The average cost of a wedding in the UK is £32,723 (quoted from Hitched )
The average cost of wedding photography is £1166, so less than 4% of the entire budget & yet there are still couples willing to take a gamble on not hiring a professional to capture their wedding day.
I am not being facetious when I say that I can well understand why this is the case. Firstly £1000 is not pocket money, it’s a good chunk of honeymoon funds, maybe the difference between unlimited G’n’T on an all-inclusive package and having to be frugal, and nobody wants to count every shot on their wind-down once in a lifetime holiday (please drink responsibly).
Secondly when you compare your friends’ decent photos from their SLR to some “pro” photographers, they are likely better than some, no arguments here. Sadly, in Wedding Photography there is no “barrier to entry” as Peter Jones & Deborah Meaden would have it. There are no regulators, ombudsman or governing bodies, anyone with an SLR a Facebook business page and a Wix website can set themselves up as a wedding photographer overnight & start charging money.
The problem therein lies. You could pay £500 and get very bad wedding photos, every single year, without fail, the Daily Mail will run a story (or two) about a wedding photographer who has “ruined a couples big day”, how a couple paid £350 for all day coverage from bobsyouruncle photography (hopefully fictional for illustrative purposes) & have nothing but out of focus photos and more photos of the Bridesmaid than the Bride to show for it. As sure as predicting the worst winter ever & the hottest summer on record these stories will surface every year around September time. And true enough the photos will be diabolical, the general public will be outraged and sad for the couple and the photographic community will post on insider forums “what did they expect for £350?”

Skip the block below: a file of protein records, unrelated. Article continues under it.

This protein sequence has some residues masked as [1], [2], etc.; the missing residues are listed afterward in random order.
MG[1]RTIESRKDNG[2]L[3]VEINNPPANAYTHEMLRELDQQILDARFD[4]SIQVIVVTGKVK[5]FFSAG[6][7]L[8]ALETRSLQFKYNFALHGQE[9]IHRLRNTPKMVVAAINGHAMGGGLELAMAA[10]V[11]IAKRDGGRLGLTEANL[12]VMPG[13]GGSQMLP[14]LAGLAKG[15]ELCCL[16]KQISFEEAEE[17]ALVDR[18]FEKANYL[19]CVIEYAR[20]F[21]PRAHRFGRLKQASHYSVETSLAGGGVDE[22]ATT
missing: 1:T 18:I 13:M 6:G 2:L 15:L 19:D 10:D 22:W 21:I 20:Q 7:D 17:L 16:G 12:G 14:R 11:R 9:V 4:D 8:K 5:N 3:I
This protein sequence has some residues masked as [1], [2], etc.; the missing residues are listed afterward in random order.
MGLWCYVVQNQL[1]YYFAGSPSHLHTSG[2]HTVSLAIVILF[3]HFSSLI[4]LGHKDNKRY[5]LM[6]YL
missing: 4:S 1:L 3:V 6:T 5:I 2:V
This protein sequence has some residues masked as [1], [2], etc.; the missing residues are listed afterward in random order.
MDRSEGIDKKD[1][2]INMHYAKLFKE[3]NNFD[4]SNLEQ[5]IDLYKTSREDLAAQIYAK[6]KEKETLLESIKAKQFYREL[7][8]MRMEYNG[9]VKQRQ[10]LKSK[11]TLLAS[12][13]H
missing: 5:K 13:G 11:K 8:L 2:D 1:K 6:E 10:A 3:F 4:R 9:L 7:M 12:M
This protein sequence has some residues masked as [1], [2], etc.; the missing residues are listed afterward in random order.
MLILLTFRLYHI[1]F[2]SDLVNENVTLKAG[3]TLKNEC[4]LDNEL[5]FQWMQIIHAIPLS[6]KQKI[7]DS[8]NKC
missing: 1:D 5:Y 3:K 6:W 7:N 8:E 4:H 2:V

So what is the point of this post? It is a cautionary tale, not a sales pitch but hopefully some sage advice from someone who has worked in the wedding industry (this always makes it sound like some huge white factory billowing bubbles and confetti out of the chimney stacks) for nearly 30 years and who has heard (first hand, not from the Daily Mail) many stories of woe.
If having good photographs of your wedding isn’t important to you at all, if you would be satisfied with a few half decent, half in focus, badly composed snaps & would have no regrets then choose your family or friend who has a decent camera, you might as well save yourself £350. You don’t HAVE to book a photographer, it’s not a prerequisite to a legal or happy marriage so please don’t pay a bad photographer whose portfolio is about as inspiring as a house brick, The Daily Mail really don’t pay that much for stories these days.
If on the other hand you would both like to look back on your photos in 20+ years’ time perhaps with your children, in your 40’s, 50’s or 60’s and still feel the emotion of the day, see the love, the fun & the happiness, every critical moment captured, each smile, kiss & tear all preserved in sharp, well thought-out, well-exposed photographic detail then you should leave the job of capturing your wedding to a real professional photographer.
I have been told a lot of horror stories by guests at weddings, Bridesmaids and friends of my couples about how they let their uncle, friend or next-door neighbor shoot their wedding photos and how very disappointed they are with the results but there isn’t anything they can do. On the flip side I have heard from people who due to their photography hobby (wholly unrelated to weddings) they were asked to shoot a friends wedding, and how it scared & stressed them so much that they no longer enjoy photography. And every year I get last minute panic inquires from couples whose friend has got cold feet and is too nervous to go ahead and shoot their wedding, leaving them with no photographer 2 months before their wedding day.